MessageToEagle.com – Ancient human relative interbred with ancestors of modern humans as recently as 50,000 years ago, according to a new study that rewrites the timeline of when ancient humans interbred with other hominids by thousands of years.
Scientists have long known that most of the world’s population, outside of Africa, has a little bit of Neanderthal DNA in their genetic makeup, meaning that humans and Neanderthals interbred at some point.
Many people might actually have a little bit of DNA that can be traced back to Denisovans – a population of ancient extinct hominids who lived alongside humans and Neanderthals until tens of thousands of years ago, say scientists at the UCLA and Applied Science and Harvard Medical School.
The team used a library of genomic data for more than 250 modern human populations around the world and compared it to the DNA found in the Denisovan fossils.
The research shows that humans interbred with Denisovans even more recently than they did with Neanderthals — perhaps as long as 100 generations later.
People living today in India, Nepal, Bhutan, Tibet and other parts of South Asia, carry more Denisovan DNA than existing genomic models had suggested.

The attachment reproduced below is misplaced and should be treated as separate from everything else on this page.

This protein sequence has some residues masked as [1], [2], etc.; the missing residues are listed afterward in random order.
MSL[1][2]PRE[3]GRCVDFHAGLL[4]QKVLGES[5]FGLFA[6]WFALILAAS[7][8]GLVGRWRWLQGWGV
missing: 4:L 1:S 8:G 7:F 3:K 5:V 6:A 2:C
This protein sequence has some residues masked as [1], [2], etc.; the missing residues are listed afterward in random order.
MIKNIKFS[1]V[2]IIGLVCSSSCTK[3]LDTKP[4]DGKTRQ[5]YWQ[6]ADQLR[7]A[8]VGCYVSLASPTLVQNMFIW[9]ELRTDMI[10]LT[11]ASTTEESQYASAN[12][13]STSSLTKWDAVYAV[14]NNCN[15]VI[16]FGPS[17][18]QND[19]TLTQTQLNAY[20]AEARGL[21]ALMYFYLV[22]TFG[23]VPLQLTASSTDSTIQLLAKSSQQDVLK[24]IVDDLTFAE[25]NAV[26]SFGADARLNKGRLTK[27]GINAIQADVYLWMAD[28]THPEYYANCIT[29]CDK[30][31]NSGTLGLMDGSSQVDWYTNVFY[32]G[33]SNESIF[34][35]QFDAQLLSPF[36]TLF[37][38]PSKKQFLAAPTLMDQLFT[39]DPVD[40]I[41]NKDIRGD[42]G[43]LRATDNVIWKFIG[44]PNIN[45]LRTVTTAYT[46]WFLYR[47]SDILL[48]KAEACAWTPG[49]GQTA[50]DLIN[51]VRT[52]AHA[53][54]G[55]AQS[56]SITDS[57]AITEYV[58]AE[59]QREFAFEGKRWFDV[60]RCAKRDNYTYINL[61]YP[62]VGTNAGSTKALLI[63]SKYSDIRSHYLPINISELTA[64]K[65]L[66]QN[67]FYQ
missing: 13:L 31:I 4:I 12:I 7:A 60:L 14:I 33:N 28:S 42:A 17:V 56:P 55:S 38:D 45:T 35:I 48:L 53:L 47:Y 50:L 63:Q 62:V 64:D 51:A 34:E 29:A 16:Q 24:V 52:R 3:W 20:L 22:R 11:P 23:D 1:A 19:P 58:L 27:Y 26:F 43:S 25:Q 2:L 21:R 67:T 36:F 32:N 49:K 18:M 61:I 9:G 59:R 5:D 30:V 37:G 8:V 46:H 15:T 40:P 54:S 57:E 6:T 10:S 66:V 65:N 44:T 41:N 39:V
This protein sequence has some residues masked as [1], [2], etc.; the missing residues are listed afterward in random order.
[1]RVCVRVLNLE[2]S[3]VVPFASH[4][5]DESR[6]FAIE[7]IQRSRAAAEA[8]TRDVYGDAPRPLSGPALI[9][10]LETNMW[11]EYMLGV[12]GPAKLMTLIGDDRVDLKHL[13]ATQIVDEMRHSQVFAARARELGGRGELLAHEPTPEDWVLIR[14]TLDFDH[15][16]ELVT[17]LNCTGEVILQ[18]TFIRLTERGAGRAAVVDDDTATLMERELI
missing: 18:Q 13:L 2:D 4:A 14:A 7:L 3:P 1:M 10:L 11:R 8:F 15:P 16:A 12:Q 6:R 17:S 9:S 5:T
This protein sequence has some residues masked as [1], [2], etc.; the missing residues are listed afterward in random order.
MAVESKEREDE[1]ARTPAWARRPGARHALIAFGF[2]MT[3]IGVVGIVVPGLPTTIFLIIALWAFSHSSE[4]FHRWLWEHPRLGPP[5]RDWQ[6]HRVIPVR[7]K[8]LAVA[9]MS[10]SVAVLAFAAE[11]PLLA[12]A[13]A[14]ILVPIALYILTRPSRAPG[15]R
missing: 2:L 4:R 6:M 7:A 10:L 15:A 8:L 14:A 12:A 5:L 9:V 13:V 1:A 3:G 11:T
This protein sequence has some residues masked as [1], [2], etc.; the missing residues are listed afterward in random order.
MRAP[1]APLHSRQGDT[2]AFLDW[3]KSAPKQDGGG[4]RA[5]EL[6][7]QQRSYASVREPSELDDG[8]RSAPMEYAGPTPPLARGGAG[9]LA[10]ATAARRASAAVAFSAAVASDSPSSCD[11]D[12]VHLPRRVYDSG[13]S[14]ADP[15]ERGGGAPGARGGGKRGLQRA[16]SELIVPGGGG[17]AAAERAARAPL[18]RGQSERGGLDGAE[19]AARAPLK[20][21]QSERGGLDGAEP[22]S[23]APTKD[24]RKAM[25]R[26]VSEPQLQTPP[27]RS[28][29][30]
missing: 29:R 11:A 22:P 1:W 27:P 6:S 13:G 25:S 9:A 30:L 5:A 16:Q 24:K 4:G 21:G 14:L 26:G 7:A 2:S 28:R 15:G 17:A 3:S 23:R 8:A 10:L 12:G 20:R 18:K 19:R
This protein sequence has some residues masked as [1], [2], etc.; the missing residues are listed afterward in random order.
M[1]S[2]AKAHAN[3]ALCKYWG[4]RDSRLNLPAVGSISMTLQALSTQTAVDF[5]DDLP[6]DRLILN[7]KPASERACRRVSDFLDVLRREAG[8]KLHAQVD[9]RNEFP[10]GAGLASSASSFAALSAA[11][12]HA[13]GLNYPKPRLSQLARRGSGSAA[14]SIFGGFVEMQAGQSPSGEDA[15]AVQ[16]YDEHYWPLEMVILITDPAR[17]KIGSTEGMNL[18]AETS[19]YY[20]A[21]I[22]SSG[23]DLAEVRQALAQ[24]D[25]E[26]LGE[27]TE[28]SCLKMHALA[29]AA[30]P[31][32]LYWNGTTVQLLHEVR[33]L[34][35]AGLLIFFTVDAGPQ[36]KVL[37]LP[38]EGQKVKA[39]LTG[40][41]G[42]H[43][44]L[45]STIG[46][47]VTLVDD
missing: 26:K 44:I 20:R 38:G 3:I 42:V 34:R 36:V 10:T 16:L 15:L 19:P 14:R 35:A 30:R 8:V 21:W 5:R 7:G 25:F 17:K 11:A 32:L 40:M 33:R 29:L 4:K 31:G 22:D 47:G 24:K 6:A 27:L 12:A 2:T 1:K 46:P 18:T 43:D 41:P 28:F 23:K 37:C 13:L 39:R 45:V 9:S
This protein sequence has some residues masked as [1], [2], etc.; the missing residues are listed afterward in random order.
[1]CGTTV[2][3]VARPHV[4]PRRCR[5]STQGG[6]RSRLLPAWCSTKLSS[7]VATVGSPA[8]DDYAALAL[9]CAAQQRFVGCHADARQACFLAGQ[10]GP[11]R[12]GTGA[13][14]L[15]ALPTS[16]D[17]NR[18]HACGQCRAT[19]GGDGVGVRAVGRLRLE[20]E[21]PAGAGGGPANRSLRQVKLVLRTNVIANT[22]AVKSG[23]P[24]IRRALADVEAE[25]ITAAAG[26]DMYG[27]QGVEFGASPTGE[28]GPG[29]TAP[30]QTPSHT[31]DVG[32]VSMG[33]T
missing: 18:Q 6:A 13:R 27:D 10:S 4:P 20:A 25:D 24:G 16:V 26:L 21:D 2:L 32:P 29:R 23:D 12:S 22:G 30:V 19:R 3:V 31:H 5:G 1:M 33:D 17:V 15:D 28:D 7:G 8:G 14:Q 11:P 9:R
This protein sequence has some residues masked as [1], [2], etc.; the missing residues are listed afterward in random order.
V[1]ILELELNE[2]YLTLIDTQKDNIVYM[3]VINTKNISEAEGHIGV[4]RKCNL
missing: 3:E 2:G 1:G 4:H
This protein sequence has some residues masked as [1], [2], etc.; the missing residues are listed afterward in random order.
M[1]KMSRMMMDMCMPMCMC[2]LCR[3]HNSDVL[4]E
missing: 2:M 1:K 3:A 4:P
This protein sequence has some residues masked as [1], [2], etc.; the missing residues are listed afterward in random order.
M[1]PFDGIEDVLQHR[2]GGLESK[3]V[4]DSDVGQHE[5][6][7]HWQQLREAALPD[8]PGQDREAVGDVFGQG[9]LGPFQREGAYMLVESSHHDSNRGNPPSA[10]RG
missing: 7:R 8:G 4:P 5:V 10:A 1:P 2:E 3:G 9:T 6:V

Denisovans were first described in 2010 through DNA extracted from a tooth and a finger bone fragment found in a Siberian cave in 2008. Genetically distinct from humans and Neanderthals, Denisovans diverged from the human family tree about 500,000 years ago. Previous studies showed that as much as 5 percent of the DNA of people who are native to Australia, Papua New Guinea and other parts of Oceana, descends from Denisovans.
“‘Who are we?’ and ‘Where did we come from?’ have been among the most essential questions in the human story,” Sriram Sankararaman, the study’s co-corresponding author and a UCLA assistant professor of computer science, said in a press release.
“We did not even know about this important group until just a few years ago, and our study yields some insights on where Denisovans fit into this story. This also shows some new paths of interest that computational biology can explore.”
Researchers applied several genomic and statistical techniques to a rich dataset that included 257 genomes from 120 non-African populations.
The study found that Denisovans and humans mated as recently 44,000 to 54,000 years ago. Neanderthals had previously been found to have interbred with humans approximately 50,000 to 60,000 years ago.
The researchers also discovered that both Denisovan and Neanderthal ancestry has been deleted from male X chromosomes, as well as from genes expressed in male testes. The paper suggests this has contributed to reduced fertility in modern men, which it notes is common in hybrids of two divergent populations.
The research is published in the journal Current Biology.
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